The lights are on
Veteran Member - Level 11
What is it that drives some gamers to try to attain perfection? Is it the thrill of accomplishment? Is for the sake of masochism? Or is it just to say that it can be and was done? Whatever the reason, the fact remains that many gamers seek to earn all of the achievements on Xbox Live or the Playstation Network or to get 100% completion on the newest games.
I know that outside of games I am by no means a perfectionist. My home is disorganized; I don’t use a planning calendar; and when I make plans with friends I seem to always arrive… fashionably late. But I find that within games I become obsessive as far as completion and achievements are concerned.
I think that one of the best examples of this can be seen when I play the game Fire Emblem. I hate, hate, hate letting a character die in that game. For those of you unfamiliar with the gameplay of the Fire Emblem series, it is a turn based strategy game that provides the player with a cast of characters that grows larger as the game progresses. If at any point an enemy succeeds in killing one of your units, that unit does NOT come back. It is dead and gone forever. When I play through the game I refuse to continue if I lose a unit. This of course is incredibly difficult (at least for me) and results in tons of restarts and frustration.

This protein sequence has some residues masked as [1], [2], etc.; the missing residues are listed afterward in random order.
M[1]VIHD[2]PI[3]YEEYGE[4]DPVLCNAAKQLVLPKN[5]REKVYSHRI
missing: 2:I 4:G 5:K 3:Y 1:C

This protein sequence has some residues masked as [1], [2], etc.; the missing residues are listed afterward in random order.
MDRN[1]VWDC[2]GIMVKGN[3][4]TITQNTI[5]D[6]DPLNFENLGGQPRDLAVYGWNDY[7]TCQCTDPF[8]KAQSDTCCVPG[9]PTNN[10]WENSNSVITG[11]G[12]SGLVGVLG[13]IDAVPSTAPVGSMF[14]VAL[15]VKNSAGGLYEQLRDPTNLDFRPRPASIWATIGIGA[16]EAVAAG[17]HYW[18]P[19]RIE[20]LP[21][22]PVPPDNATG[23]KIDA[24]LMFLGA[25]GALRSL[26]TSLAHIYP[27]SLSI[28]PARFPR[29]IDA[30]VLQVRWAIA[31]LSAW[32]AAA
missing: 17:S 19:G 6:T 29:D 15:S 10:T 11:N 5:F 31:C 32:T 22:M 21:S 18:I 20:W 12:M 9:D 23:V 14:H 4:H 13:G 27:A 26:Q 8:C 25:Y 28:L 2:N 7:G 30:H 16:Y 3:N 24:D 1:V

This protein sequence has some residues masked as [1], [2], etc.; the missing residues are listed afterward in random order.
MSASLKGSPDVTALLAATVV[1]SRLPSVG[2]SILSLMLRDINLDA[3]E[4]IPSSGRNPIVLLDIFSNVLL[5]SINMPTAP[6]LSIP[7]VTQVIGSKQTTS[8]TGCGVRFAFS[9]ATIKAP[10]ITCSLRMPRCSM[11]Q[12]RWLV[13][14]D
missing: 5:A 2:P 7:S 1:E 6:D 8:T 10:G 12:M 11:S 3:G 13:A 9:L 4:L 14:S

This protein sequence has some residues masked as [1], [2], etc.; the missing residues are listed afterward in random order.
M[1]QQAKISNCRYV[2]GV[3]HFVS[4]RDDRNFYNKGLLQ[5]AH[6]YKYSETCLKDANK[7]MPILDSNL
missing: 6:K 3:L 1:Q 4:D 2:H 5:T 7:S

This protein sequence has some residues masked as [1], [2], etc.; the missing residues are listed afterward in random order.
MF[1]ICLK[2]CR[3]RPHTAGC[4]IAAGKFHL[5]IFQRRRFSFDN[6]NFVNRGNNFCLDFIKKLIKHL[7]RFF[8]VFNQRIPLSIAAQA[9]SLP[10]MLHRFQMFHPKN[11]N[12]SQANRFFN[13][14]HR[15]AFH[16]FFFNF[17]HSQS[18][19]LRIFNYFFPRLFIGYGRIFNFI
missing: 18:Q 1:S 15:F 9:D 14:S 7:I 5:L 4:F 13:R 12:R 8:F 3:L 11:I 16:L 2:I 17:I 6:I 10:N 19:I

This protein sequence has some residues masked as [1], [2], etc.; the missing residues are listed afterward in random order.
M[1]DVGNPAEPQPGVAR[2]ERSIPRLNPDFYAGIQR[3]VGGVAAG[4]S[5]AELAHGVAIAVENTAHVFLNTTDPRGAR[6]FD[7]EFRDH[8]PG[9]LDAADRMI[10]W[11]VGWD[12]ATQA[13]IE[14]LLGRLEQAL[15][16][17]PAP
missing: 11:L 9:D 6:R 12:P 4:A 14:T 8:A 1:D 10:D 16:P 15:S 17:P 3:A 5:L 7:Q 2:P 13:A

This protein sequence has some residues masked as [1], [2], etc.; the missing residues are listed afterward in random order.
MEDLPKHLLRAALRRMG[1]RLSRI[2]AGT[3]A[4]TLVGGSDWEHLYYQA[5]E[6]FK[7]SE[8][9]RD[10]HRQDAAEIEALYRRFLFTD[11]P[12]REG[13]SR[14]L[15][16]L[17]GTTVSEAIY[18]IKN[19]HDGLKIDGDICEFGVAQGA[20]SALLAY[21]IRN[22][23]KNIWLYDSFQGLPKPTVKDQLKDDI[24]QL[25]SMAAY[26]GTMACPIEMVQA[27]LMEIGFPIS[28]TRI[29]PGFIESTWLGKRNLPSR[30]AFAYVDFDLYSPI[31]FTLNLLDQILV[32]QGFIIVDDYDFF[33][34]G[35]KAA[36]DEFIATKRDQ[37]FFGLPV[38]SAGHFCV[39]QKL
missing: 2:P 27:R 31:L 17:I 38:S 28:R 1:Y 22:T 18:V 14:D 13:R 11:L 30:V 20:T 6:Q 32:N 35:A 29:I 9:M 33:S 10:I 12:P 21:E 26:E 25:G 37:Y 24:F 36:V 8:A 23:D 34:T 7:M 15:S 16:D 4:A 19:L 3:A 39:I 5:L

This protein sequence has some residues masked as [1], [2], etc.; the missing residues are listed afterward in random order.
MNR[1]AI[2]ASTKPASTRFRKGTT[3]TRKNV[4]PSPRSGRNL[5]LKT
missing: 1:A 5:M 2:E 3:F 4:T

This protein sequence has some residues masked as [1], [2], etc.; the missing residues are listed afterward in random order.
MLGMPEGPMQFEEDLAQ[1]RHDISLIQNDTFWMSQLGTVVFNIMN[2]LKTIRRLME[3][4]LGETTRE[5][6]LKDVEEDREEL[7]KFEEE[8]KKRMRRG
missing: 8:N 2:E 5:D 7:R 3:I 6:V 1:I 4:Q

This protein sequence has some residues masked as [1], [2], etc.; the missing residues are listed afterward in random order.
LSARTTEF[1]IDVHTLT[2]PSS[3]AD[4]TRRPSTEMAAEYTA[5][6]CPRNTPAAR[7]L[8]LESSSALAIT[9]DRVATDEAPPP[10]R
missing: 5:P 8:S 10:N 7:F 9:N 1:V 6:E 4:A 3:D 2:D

I was playing Fire Emblem the other day and I suffered another one of those agonizingly frustrating moments where I restarted after nearly winning through a map without losing a man (or woman). I stopped and thought about what I was doing. I was defying what would seem natural. Why should I care if I lose a weak character through a fluke of battle? But it is the way I have played through every Fire Emblem game.Perhaps another example of this can be found in the Pokémon series. One of the phrases of the franchise is “Gotta catch ‘em all!” I remember playing through Pokémon Blue back in the day and trying so hard to catch all 150 pokémon. But it was much easier to simply beat the game without catching them all. In a sense, catching all of the pokémon was unnecessary. The only reason people did it was to say that they did it and had all of the pokémon. Now that there are roughly seven billion Pokémon, I wish the best of luck to the new generation of gamers that are working through Black and White trying to get 100% completion.
What are your opinions on obsessing over completion?